RSA keys for encryption and in general DSA/RSA/ElGamal-keypairs
lists at ulrichschneider.de
Tue Jun 15 20:20:12 CEST 2004
I`m new to PGP/gnupg. Some questions I have, can not be answered from
the www.gnupg.org FAQ`s and www.google.de. So probably you could help
me. That would be great!
Why are DSA-Keys always generated with only 1024 bits even when I tell
gpg that the key has to be generated with 2048 bits. And why are there
different keypairs for signing and encryption? And why are these
keypairs from different kind (DSA and ElGamal). Why isn`t there one
keypair used for signing and encryption?
gnupg says the following:
Please select what kind of key you want:
(1) DSA and ElGamal (default)
(2) DSA (sign only)
(4) RSA (sign only)
So as you can see here, even RSA is used for signing only. Why is there
no possibility to use RSA keypairs for encryption?
The GNU Privacy Handbook says:
"GnuPG is able to create several different types of keypairs, but a
primary key must be capable of making signatures. There are therefore
only three options. Option 1 actually creates two keypairs. A DSA
keypair is the primary keypair usable only for making signatures. An
ElGamal subordinate keypair is also created for encryption. Option 2 is
similar but creates only a DSA keypair. Option 4 creates a single
ElGamal keypair usable for both making signatures and performing
encryption. In all cases it is possible to later add additional subkeys
for encryption and signing. For most users the default option is fine.
You must also choose a key size. The size of a DSA key must be between
512 and 1024 bits, and an ElGamal key may be of any size. GnuPG,
however, requires that keys be no smaller than 768 bits. Therefore, if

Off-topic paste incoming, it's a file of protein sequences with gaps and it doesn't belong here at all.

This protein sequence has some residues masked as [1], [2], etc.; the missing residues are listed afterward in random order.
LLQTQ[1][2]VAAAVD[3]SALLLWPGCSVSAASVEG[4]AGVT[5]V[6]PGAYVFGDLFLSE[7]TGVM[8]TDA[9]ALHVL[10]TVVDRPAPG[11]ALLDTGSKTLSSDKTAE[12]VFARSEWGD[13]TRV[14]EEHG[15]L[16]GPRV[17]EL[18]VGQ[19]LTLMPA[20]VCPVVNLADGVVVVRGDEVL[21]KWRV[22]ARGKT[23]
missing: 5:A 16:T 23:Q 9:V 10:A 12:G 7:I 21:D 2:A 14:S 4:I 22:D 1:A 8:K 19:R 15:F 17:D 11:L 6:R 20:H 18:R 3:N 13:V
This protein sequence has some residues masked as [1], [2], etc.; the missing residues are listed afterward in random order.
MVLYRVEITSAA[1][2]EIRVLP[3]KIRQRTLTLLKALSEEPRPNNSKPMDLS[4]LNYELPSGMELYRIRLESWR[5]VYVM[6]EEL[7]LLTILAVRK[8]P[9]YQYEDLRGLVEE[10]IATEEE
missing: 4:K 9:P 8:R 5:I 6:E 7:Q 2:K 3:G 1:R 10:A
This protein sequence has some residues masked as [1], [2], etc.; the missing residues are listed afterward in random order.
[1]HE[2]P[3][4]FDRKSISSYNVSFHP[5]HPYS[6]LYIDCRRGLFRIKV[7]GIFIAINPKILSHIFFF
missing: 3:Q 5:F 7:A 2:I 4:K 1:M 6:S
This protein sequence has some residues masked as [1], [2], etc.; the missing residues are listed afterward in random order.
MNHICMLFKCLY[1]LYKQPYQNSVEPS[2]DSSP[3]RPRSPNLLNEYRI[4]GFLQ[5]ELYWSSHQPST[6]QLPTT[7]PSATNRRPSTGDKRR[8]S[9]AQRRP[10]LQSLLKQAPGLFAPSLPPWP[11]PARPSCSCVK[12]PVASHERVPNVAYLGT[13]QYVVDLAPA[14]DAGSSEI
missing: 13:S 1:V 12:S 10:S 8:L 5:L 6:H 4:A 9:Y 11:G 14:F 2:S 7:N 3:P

Option 1 was chosen and you choose a keysize larger than 1024 bits, the
ElGamal key will have the requested size, but the DSA key will be 1024
If there is alway two public keys -one for signing and one for
encryption- the question arise for which key is the fingerprint
computed? I guess for the main-key. But what`s going on with the subkey?
Is there no need to check the fingerprint of the subkey? Or is it
checked indirectly with the fingerprint of the main key? How does this work?
I also have another question. Is there a possibility to show a key in
human readable form. Best output I produced is a gpg --export --armor
<EMAILADRESS>. A key consists of an exponent and a modulus. Is there a
way to show these values?
I created a 2048 bit RSA keypair with gpg. When I try to encrypt a file
for this key, gnupg tells me:
gpg: 0x149881408FAB041C: skipped: unusable public key
gpg: <FILE>: encryption failed: unusable public key
I also have another 2048 bit RSA key in my keyring. Encryption for this
key works. How could that be? Sometimes it works, sometimes not? It
probably has something to to, by which program the key was generated.
Here are the comments taken from the public key block.
1. key (encryption doesn`t work)
Version: GnuPG v1.2.4 (MingW32) - GPGshell v3.10
2. key (encryption works)
Version: PGPfreeware 5.5.3i for non-commercial use <http://www.pgpi.com>
Probably I told you too many questions, but I`m relly interested in
understanding, how the whole thing works.
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